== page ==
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Corporate Migration to the Blogosphere

by Tom Johnson on Aug 27, 2008 •
categories: blogging technical-writing

Looking into the future
Looking into the future

A few months ago, I started to write a post about the cultural shift blogging would create in the near and long-term future. I didn't get very far and quickly became mired in speculation. But when I learned today that RJ Jacquez now has a blog, I started to remember some of my predictions. Basically, it goes like this:

  1. Amateur bloggers start to saturate Google with content that controls the reputation of company products.
  2. Companies, fearing a complete loss of voice, start joining the blogosphere in masses.
  3. With so many people writing and publishing daily, information grows to a ridiculous degree and becomes difficult to manage.
  4. Search becomes the only way to find anything.
  5. Writers, especially those gifted at SEO and content creation, and who have a lot of Google karma/page rank, become major corporate players, with more prestige than ever before.

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And right about there I didn't know what came next. I think at some point there's a major shift and people move away from the web altogether, embracing a new form. But I couldn't figure out the details.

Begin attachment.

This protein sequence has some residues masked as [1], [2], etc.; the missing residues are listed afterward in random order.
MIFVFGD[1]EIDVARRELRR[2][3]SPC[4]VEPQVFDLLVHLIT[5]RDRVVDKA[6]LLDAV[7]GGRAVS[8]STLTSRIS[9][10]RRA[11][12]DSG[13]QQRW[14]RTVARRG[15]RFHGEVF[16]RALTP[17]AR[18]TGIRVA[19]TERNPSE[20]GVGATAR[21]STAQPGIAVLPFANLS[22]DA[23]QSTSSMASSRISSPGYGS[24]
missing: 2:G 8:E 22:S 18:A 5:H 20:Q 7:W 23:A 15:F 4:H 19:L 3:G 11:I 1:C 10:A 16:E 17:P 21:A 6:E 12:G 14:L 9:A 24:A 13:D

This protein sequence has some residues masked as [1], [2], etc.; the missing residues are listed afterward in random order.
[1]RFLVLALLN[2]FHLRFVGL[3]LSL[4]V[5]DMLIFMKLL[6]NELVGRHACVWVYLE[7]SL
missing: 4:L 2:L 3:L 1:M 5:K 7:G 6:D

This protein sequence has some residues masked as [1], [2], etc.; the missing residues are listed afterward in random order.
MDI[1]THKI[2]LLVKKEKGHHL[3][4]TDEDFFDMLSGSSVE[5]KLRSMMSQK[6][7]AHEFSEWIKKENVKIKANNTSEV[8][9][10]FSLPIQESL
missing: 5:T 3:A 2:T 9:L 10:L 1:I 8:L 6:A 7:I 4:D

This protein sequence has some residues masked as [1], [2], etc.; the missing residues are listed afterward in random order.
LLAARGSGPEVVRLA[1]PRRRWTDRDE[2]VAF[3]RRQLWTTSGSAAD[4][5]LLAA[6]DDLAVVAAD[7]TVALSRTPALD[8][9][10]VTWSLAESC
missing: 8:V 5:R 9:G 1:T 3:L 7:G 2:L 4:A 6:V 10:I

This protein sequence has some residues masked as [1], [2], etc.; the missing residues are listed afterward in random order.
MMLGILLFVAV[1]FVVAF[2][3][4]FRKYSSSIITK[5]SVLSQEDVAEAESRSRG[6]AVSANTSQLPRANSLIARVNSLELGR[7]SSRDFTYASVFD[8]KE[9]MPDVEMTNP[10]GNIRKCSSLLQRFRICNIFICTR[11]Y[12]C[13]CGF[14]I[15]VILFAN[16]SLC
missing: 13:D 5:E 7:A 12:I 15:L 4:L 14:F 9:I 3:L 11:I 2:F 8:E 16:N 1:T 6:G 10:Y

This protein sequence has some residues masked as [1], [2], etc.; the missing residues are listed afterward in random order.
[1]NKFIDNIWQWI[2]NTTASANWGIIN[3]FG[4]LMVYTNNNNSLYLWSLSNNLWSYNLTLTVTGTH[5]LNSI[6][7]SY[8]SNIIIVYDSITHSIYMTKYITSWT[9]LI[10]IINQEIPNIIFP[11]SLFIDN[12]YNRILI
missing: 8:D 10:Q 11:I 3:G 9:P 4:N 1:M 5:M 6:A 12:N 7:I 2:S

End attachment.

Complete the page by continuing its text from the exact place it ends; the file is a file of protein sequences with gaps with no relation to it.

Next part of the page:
Anyway, RJ Jacquez from Adobe, Mike Hamilton from Madcap Software, and Alan Porter from WebWorks all have blogs. I suspect AuthorIt will eventually launch a blog, and the dozens of other software vendors. They're realizing that it's marketing suicide to be offline and silent.

Although these bloggers are all intelligent, clear writers, with solid reputations to give them an authoritative presence, the question is whether they will have the creative muse to write day after day in a way that engages readers. We'll find out.


photo from UCDavis

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About Tom Johnson

Tom Johnson

I'm a technical writer / API doc specialist based in the Seattle area. In this blog, I write about topics related to technical writing and communication — such as software documentation, API documentation, visual communication, information architecture, writing techniques, plain language, tech comm careers, and more. Check out simplifying complexity and API documentation for some deep dives into these topics. If you're a technical writer and want to keep on top of the latest trends in the field, be sure to subscribe to email updates. You can also learn more about me or contact me.